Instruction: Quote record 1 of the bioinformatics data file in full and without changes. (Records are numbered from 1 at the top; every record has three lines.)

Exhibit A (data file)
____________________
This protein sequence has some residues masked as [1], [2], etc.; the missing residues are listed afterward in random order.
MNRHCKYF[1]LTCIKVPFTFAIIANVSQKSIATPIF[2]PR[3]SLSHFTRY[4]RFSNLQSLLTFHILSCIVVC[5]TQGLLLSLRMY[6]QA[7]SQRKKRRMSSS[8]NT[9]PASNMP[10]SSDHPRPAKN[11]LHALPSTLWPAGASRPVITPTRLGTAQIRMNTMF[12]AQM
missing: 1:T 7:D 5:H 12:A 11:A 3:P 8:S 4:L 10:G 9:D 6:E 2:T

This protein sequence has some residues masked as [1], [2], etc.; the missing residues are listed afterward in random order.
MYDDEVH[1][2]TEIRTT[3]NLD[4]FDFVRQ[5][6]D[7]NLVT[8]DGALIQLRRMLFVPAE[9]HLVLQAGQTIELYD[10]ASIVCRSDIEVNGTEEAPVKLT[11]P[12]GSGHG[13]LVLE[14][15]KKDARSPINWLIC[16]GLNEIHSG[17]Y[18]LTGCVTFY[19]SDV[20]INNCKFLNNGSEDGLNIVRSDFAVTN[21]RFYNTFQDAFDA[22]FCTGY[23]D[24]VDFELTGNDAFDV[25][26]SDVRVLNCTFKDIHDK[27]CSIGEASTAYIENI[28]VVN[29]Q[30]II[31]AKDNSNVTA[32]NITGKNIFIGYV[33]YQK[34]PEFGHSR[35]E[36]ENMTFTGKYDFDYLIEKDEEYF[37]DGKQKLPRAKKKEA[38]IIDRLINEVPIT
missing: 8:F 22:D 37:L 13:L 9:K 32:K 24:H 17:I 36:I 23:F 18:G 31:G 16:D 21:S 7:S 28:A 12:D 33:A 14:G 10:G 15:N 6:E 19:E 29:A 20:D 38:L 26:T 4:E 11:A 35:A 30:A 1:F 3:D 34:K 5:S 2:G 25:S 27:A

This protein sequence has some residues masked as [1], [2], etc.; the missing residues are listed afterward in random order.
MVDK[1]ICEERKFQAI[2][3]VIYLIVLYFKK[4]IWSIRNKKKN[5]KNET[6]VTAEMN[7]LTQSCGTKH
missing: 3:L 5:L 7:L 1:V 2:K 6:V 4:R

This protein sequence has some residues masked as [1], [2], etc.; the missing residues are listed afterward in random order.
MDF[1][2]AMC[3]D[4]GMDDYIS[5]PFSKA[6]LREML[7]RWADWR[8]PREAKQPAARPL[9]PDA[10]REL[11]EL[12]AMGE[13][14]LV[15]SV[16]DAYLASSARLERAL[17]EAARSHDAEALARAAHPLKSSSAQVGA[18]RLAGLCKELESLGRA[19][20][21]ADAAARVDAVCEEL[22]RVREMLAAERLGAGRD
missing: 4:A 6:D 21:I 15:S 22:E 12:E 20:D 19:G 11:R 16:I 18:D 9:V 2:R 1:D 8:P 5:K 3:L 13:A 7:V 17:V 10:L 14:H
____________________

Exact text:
This protein sequence has some residues masked as [1], [2], etc.; the missing residues are listed afterward in random order.
MNRHCKYF[1]LTCIKVPFTFAIIANVSQKSIATPIF[2]PR[3]SLSHFTRY[4]RFSNLQSLLTFHILSCIVVC[5]TQGLLLSLRMY[6]QA[7]SQRKKRRMSSS[8]NT[9]PASNMP[10]SSDHPRPAKN[11]LHALPSTLWPAGASRPVITPTRLGTAQIRMNTMF[12]AQM
missing: 1:T 7:D 5:H 12:A 11:A 3:P 8:S 4:L 10:G 9:D 6:E 2:T